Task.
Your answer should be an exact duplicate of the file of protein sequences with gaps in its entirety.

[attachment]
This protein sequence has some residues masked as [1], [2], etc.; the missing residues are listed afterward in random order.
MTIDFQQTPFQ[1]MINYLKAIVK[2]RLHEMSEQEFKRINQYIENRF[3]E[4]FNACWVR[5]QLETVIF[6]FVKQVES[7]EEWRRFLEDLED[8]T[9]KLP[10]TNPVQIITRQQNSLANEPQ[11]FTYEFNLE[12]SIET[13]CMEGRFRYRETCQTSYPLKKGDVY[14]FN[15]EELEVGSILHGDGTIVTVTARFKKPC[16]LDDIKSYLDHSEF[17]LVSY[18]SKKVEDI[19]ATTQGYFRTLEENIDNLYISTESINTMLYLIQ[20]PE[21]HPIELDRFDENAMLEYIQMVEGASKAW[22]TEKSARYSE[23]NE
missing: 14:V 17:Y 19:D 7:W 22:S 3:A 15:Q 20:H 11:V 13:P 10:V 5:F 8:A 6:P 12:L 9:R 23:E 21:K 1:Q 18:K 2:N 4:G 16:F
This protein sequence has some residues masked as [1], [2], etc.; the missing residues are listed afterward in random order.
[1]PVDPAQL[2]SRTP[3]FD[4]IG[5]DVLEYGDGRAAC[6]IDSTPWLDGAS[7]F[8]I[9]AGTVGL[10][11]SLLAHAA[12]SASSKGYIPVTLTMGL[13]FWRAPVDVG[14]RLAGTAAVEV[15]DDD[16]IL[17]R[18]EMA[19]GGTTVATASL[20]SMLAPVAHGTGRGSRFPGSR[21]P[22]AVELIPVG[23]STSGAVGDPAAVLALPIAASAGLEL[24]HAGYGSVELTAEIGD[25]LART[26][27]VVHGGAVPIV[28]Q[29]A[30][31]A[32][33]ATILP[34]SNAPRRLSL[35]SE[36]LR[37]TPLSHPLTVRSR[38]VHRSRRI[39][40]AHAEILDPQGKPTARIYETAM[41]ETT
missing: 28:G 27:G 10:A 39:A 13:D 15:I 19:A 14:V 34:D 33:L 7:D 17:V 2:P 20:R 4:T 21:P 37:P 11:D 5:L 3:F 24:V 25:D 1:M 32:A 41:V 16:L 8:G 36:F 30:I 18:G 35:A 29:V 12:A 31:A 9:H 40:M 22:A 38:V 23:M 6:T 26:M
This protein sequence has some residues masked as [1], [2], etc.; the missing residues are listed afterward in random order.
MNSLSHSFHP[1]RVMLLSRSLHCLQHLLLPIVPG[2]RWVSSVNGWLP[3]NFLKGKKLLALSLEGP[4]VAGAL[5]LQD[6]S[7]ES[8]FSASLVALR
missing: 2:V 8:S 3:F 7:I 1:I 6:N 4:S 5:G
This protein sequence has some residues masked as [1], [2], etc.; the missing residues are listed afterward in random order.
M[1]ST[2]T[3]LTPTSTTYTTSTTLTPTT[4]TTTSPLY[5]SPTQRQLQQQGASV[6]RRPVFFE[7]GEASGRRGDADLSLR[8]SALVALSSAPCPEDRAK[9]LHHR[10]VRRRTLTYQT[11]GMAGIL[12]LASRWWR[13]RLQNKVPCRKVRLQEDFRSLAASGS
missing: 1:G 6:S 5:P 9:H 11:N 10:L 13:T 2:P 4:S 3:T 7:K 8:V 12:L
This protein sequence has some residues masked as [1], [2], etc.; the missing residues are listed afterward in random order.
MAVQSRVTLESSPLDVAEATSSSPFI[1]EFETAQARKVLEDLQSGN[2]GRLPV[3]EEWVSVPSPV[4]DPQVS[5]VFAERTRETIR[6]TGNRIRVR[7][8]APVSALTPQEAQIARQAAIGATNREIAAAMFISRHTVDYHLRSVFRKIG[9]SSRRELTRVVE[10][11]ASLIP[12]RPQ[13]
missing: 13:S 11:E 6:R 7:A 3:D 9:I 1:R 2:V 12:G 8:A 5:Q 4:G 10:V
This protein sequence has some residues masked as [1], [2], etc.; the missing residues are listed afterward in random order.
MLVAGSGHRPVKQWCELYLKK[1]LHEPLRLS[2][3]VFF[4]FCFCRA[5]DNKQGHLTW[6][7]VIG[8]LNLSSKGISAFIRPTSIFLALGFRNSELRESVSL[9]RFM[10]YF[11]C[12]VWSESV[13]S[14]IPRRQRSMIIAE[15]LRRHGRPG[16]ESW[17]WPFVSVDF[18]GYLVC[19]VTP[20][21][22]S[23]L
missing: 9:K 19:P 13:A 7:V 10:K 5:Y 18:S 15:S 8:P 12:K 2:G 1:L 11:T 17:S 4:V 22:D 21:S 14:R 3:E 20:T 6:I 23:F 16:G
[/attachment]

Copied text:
This protein sequence has some residues masked as [1], [2], etc.; the missing residues are listed afterward in random order.
MTIDFQQTPFQ[1]MINYLKAIVK[2]RLHEMSEQEFKRINQYIENRF[3]E[4]FNACWVR[5]QLETVIF[6]FVKQVES[7]EEWRRFLEDLED[8]T[9]KLP[10]TNPVQIITRQQNSLANEPQ[11]FTYEFNLE[12]SIET[13]CMEGRFRYRETCQTSYPLKKGDVY[14]FN[15]EELEVGSILHGDGTIVTVTARFKKPC[16]LDDIKSYLDHSEF[17]LVSY[18]SKKVEDI[19]ATTQGYFRTLEENIDNLYISTESINTMLYLIQ[20]PE[21]HPIELDRFDENAMLEYIQMVEGASKAW[22]TEKSARYSE[23]NE
missing: 14:V 17:Y 19:D 7:W 22:S 3:A 15:Q 20:H 11:V 13:P 10:V 5:F 8:A 6:P 12:L 9:R 23:E 21:K 1:Q 18:K 2:N 4:G 16:F
This protein sequence has some residues masked as [1], [2], etc.; the missing residues are listed afterward in random order.
[1]PVDPAQL[2]SRTP[3]FD[4]IG[5]DVLEYGDGRAAC[6]IDSTPWLDGAS[7]F[8]I[9]AGTVGL[10][11]SLLAHAA[12]SASSKGYIPVTLTMGL[13]FWRAPVDVG[14]RLAGTAAVEV[15]DDD[16]IL[17]R[18]EMA[19]GGTTVATASL[20]SMLAPVAHGTGRGSRFPGSR[21]P[22]AVELIPVG[23]STSGAVGDPAAVLALPIAASAGLEL[24]HAGYGSVELTAEIGD[25]LART[26][27]VVHGGAVPIV[28]Q[29]A[30][31]A[32][33]ATILP[34]SNAPRRLSL[35]SE[36]LR[37]TPLSHPLTVRSR[38]VHRSRRI[39][40]AHAEILDPQGKPTARIYETAM[41]ETT
missing: 28:G 27:G 10:A 39:A 13:D 15:I 19:A 14:V 34:D 33:L 7:D 17:V 2:P 20:R 4:T 21:P 37:P 11:D 5:L 3:F 24:V 25:D 1:M 32:A 41:V 16:L 8:G 36:F 30:I 18:G 35:A 29:V 12:A 31:A 9:H 40:M 22:A 38:V 23:M 6:T 26:M
This protein sequence has some residues masked as [1], [2], etc.; the missing residues are listed afterward in random order.
MNSLSHSFHP[1]RVMLLSRSLHCLQHLLLPIVPG[2]RWVSSVNGWLP[3]NFLKGKKLLALSLEGP[4]VAGAL[5]LQD[6]S[7]ES[8]FSASLVALR
missing: 2:V 8:S 3:F 7:I 1:I 6:N 4:S 5:G
This protein sequence has some residues masked as [1], [2], etc.; the missing residues are listed afterward in random order.
M[1]ST[2]T[3]LTPTSTTYTTSTTLTPTT[4]TTTSPLY[5]SPTQRQLQQQGASV[6]RRPVFFE[7]GEASGRRGDADLSLR[8]SALVALSSAPCPEDRAK[9]LHHR[10]VRRRTLTYQT[11]GMAGIL[12]LASRWWR[13]RLQNKVPCRKVRLQEDFRSLAASGS
missing: 1:G 6:S 5:P 9:H 11:N 10:L 13:T 2:P 4:S 3:T 7:K 8:V 12:L
This protein sequence has some residues masked as [1], [2], etc.; the missing residues are listed afterward in random order.
MAVQSRVTLESSPLDVAEATSSSPFI[1]EFETAQARKVLEDLQSGN[2]GRLPV[3]EEWVSVPSPV[4]DPQVS[5]VFAERTRETIR[6]TGNRIRVR[7][8]APVSALTPQEAQIARQAAIGATNREIAAAMFISRHTVDYHLRSVFRKIG[9]SSRRELTRVVE[10][11]ASLIP[12]RPQ[13]
missing: 13:S 11:E 6:R 7:A 3:D 9:I 1:R 2:V 12:G 8:A 5:Q 4:G 10:V
This protein sequence has some residues masked as [1], [2], etc.; the missing residues are listed afterward in random order.
MLVAGSGHRPVKQWCELYLKK[1]LHEPLRLS[2][3]VFF[4]FCFCRA[5]DNKQGHLTW[6][7]VIG[8]LNLSSKGISAFIRPTSIFLALGFRNSELRESVSL[9]RFM[10]YF[11]C[12]VWSESV[13]S[14]IPRRQRSMIIAE[15]LRRHGRPG[16]ESW[17]WPFVSVDF[18]GYLVC[19]VTP[20][21][22]S[23]L
missing: 9:K 19:P 13:A 7:V 10:K 5:Y 18:S 15:S 8:P 12:K 2:G 1:L 11:T 17:S 4:V 22:D 21:S 14:R 3:E 20:T 6:I 23:F 16:G